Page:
Where do comets come from? It's a mystery.

When the current revival of the young earth creationist cosmology was young, Henry Morris and John Whitcomb penned The Genesis Flood. In the scientific portion the book they included an account of several indicators of a young earth and cosmos, among which was a passage about comets. Comets are icy snowballs which circle the sun in long, elliptical orbits. They loose mass with every pass as the solar wind tears at them to produce the characteristic tail. "Since comets are very definitely a part of the solar system, the natural inference would be that the maximum age of the comets would also be the maximum age of the solar system, the two having come into existence at approximately the same time."

Evolutionists, committed to a view of the universe as vastly old in order to render the random development of life at least cosmetically plausible, have postulated a source of resupply of the comets. The idea is that the comets are young in an old solar system, but that the comets were only lately nudged out of their ice-box. There are two general orbital patterns, hence two different proposed sources of resupply, the "Oort Cloud" (for the farther out, long-period comets) and the "Kupier belt" (for the closer-in, short-period comets).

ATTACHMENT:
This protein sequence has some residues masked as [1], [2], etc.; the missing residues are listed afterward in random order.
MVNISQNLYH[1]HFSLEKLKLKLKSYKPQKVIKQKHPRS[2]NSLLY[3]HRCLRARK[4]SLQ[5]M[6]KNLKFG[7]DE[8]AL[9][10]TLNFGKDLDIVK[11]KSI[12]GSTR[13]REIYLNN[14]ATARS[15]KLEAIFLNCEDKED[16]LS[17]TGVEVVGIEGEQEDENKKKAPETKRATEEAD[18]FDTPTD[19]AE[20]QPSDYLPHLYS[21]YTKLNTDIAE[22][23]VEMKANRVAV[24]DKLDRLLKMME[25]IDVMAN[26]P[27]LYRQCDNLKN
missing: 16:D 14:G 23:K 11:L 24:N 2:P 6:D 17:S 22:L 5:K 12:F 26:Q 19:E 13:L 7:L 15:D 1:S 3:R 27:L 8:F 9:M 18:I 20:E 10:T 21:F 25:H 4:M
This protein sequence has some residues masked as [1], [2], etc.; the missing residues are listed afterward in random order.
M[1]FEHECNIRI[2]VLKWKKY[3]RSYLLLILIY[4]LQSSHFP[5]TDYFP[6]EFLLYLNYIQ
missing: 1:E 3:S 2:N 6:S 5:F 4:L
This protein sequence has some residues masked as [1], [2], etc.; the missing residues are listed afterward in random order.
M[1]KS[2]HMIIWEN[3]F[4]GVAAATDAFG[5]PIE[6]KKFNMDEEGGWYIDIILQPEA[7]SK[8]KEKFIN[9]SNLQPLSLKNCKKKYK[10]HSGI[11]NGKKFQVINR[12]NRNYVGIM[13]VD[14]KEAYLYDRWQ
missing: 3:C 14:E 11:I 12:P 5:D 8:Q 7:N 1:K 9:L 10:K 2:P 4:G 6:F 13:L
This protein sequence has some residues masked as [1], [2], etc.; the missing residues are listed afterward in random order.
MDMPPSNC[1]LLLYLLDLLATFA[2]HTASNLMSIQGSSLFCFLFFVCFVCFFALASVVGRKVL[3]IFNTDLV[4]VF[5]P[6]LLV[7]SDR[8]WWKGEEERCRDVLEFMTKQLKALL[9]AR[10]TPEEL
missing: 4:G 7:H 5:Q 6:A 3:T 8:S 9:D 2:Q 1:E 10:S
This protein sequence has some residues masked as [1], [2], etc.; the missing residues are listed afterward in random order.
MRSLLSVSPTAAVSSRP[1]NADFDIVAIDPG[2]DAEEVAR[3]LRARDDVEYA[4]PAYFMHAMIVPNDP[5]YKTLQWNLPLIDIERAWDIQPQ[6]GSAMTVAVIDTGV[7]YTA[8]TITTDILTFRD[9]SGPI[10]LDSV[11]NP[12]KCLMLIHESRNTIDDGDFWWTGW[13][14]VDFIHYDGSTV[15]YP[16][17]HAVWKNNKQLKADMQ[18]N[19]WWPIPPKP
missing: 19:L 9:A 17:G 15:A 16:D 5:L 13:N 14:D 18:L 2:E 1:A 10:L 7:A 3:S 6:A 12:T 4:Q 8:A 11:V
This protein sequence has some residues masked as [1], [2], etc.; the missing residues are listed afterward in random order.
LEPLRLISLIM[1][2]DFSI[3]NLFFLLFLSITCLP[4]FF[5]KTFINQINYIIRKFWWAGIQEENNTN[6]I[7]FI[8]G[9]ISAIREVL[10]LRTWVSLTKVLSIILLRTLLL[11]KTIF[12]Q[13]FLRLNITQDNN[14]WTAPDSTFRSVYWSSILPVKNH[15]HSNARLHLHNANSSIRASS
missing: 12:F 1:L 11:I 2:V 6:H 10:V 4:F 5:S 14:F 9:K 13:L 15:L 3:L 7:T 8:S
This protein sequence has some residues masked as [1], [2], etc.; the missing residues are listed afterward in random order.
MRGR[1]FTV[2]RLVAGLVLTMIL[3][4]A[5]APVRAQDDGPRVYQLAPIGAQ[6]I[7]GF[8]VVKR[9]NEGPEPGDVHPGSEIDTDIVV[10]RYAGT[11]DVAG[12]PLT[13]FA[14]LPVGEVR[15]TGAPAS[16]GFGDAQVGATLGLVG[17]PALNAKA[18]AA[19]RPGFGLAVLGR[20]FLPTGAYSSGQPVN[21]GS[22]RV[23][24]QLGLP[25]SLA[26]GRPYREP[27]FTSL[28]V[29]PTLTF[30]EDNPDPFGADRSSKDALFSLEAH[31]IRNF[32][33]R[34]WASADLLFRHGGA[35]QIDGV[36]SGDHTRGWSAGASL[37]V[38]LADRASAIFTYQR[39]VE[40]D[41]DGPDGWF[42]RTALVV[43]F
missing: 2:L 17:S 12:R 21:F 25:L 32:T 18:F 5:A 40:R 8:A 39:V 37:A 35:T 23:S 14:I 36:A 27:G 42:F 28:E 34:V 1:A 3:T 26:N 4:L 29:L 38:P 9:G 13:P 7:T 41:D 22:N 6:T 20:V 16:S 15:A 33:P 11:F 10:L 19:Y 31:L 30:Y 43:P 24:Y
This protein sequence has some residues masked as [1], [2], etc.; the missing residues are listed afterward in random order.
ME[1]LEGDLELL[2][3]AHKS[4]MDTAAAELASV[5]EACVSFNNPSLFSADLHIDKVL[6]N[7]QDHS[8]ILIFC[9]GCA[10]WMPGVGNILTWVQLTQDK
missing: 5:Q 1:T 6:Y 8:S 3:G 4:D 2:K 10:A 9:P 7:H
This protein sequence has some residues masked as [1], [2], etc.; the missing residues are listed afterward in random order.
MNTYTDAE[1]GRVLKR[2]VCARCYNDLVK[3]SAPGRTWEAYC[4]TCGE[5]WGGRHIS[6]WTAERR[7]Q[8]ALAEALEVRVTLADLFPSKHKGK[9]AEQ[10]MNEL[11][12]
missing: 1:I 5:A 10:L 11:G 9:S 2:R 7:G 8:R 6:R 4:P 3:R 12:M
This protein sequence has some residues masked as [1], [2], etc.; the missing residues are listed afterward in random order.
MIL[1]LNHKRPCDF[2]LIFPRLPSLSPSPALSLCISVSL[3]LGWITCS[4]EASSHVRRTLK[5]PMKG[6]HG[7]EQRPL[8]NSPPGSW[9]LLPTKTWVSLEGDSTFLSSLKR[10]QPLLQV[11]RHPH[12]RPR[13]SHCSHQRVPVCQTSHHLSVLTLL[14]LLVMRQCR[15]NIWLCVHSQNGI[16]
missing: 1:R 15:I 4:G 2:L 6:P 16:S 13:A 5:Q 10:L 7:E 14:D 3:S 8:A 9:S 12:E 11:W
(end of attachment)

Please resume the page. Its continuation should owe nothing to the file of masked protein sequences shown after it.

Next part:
The Genesis Flood was written several years ago so how has it stood the passage of time? In Science News, "Second Look Finds No Comet Reservoir," (06/22/96, p. 395) is an update on the search for the Kupier belt. Using the Hubble Space Telescope, headlines were made claiming that 30 comet-sized objects apparently belonging to the Kupier belt were seen. The finders emphasized that "they had relied on statistical methods to determine that some of the faint, barely detectable blobs in the Hubble images were in the Kupier belt" (Science News 5/13/95, p 293). Did another young-earth chronometer bite the dust? The June update discusses the re-examination of that same patch of sky. This time they found nothing. Thirty "comets" vanished.

Finding the Kupier belt, if it does happen, won't "prove" the universe is old, just as not finding it doesn't necessarily prove that it isn't out there hiding with the missing neutrinos, Oort cloud, and other phantoms of evolutionary theory. Perhaps the cloud will be the source of the impacts described in the book of Revelation (in which case evolutionists will wish there were no Kupier belt after all). But note how your tax dollars go to buttressing the evolution model, in this case searching for the cloud. Note how philosophic bias (the age of the cosmos) dictates comet research. Note how the alternative is not even comprehensible to evolutionist researchers: what Kupier belt?

Research courtesy DiscoverCreation.org


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